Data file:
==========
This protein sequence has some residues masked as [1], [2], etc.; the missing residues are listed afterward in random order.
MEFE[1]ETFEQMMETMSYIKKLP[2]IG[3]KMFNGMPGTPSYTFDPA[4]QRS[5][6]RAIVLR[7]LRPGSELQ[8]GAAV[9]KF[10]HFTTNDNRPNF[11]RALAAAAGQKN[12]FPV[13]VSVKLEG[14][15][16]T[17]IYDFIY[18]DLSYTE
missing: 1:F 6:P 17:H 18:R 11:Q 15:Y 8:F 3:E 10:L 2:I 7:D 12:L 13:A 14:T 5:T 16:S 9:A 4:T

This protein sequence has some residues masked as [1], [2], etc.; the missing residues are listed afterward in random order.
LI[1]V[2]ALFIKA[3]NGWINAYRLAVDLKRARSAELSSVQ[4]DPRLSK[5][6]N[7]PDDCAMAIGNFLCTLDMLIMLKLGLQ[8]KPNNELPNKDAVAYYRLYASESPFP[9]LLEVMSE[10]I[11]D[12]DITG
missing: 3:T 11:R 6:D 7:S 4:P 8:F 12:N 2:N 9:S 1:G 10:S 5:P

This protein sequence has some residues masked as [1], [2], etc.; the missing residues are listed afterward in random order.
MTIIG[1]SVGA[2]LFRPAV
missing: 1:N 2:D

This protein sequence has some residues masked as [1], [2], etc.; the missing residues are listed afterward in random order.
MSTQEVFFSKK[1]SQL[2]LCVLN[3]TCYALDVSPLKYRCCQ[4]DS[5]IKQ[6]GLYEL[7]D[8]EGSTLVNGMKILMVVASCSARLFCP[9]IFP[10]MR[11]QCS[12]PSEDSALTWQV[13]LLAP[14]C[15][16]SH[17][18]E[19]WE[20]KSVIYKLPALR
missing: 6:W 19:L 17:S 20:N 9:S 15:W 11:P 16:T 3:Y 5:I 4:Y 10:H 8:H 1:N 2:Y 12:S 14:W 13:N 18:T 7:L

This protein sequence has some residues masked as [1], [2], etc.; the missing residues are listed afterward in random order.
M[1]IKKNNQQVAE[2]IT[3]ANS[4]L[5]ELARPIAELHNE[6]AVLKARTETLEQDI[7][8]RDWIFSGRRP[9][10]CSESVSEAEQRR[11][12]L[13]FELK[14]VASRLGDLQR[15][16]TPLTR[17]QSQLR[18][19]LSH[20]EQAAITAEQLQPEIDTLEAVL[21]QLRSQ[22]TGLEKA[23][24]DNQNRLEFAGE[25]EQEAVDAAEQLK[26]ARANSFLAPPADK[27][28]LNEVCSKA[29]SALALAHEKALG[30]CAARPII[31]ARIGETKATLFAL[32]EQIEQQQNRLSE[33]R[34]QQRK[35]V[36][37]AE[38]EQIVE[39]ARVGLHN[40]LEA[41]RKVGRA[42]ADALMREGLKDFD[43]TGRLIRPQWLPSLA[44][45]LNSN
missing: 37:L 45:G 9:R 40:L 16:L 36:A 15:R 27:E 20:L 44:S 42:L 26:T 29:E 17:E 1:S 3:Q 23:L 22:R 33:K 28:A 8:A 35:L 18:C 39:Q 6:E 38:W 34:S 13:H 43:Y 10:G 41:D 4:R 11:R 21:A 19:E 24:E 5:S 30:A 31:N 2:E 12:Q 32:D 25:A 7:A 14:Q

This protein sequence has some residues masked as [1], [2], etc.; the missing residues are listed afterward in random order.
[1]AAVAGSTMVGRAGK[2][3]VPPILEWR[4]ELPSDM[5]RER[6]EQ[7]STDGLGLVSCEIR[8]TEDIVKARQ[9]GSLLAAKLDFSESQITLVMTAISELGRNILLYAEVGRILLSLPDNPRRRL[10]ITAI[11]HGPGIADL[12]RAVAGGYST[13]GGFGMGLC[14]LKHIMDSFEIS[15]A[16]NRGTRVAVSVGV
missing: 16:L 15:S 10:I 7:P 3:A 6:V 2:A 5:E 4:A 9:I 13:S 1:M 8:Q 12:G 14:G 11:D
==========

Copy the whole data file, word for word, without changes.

This protein sequence has some residues masked as [1], [2], etc.; the missing residues are listed afterward in random order.
MEFE[1]ETFEQMMETMSYIKKLP[2]IG[3]KMFNGMPGTPSYTFDPA[4]QRS[5][6]RAIVLR[7]LRPGSELQ[8]GAAV[9]KF[10]HFTTNDNRPNF[11]RALAAAAGQKN[12]FPV[13]VSVKLEG[14][15][16]T[17]IYDFIY[18]DLSYTE
missing: 1:F 6:P 17:H 18:R 11:Q 15:Y 8:F 3:E 10:L 2:I 7:D 12:L 13:A 14:T 5:T 16:S 9:A 4:T

This protein sequence has some residues masked as [1], [2], etc.; the missing residues are listed afterward in random order.
LI[1]V[2]ALFIKA[3]NGWINAYRLAVDLKRARSAELSSVQ[4]DPRLSK[5][6]N[7]PDDCAMAIGNFLCTLDMLIMLKLGLQ[8]KPNNELPNKDAVAYYRLYASESPFP[9]LLEVMSE[10]I[11]D[12]DITG
missing: 3:T 11:R 6:D 7:S 4:P 8:F 12:N 2:N 9:S 1:G 10:S 5:P

This protein sequence has some residues masked as [1], [2], etc.; the missing residues are listed afterward in random order.
MTIIG[1]SVGA[2]LFRPAV
missing: 1:N 2:D

This protein sequence has some residues masked as [1], [2], etc.; the missing residues are listed afterward in random order.
MSTQEVFFSKK[1]SQL[2]LCVLN[3]TCYALDVSPLKYRCCQ[4]DS[5]IKQ[6]GLYEL[7]D[8]EGSTLVNGMKILMVVASCSARLFCP[9]IFP[10]MR[11]QCS[12]PSEDSALTWQV[13]LLAP[14]C[15][16]SH[17][18]E[19]WE[20]KSVIYKLPALR
missing: 6:W 19:L 17:S 20:N 9:S 15:W 11:P 16:T 3:Y 5:I 4:Y 10:H 8:H 1:N 2:Y 12:S 14:W 13:N 18:T 7:L

This protein sequence has some residues masked as [1], [2], etc.; the missing residues are listed afterward in random order.
M[1]IKKNNQQVAE[2]IT[3]ANS[4]L[5]ELARPIAELHNE[6]AVLKARTETLEQDI[7][8]RDWIFSGRRP[9][10]CSESVSEAEQRR[11][12]L[13]FELK[14]VASRLGDLQR[15][16]TPLTR[17]QSQLR[18][19]LSH[20]EQAAITAEQLQPEIDTLEAVL[21]QLRSQ[22]TGLEKA[23][24]DNQNRLEFAGE[25]EQEAVDAAEQLK[26]ARANSFLAPPADK[27][28]LNEVCSKA[29]SALALAHEKALG[30]CAARPII[31]ARIGETKATLFAL[32]EQIEQQQNRLSE[33]R[34]QQRK[35]V[36][37]AE[38]EQIVE[39]ARVGLHN[40]LEA[41]RKVGRA[42]ADALMREGLKDFD[43]TGRLIRPQWLPSLA[44][45]LNSN
missing: 37:L 45:G 9:R 40:L 16:L 36:A 15:R 27:E 20:L 44:S 42:L 26:T 29:E 17:E 1:S 3:Q 23:L 22:R 33:K 28:A 8:A 35:L 18:C 39:Q 6:E 38:W 34:S 13:H 43:Y 10:G 41:D 4:R 11:R 21:A 19:E 24:E 5:S 30:A 31:N 2:E 12:Q 32:D 25:A 7:A 14:Q

This protein sequence has some residues masked as [1], [2], etc.; the missing residues are listed afterward in random order.
[1]AAVAGSTMVGRAGK[2][3]VPPILEWR[4]ELPSDM[5]RER[6]EQ[7]STDGLGLVSCEIR[8]TEDIVKARQ[9]GSLLAAKLDFSESQITLVMTAISELGRNILLYAEVGRILLSLPDNPRRRL[10]ITAI[11]HGPGIADL[12]RAVAGGYST[13]GGFGMGLC[14]LKHIMDSFEIS[15]A[16]NRGTRVAVSVGV
missing: 16:L 15:S 10:I 7:P 3:A 6:V 2:A 5:E 4:A 9:I 13:S 1:M 8:Q 12:G 14:G 11:D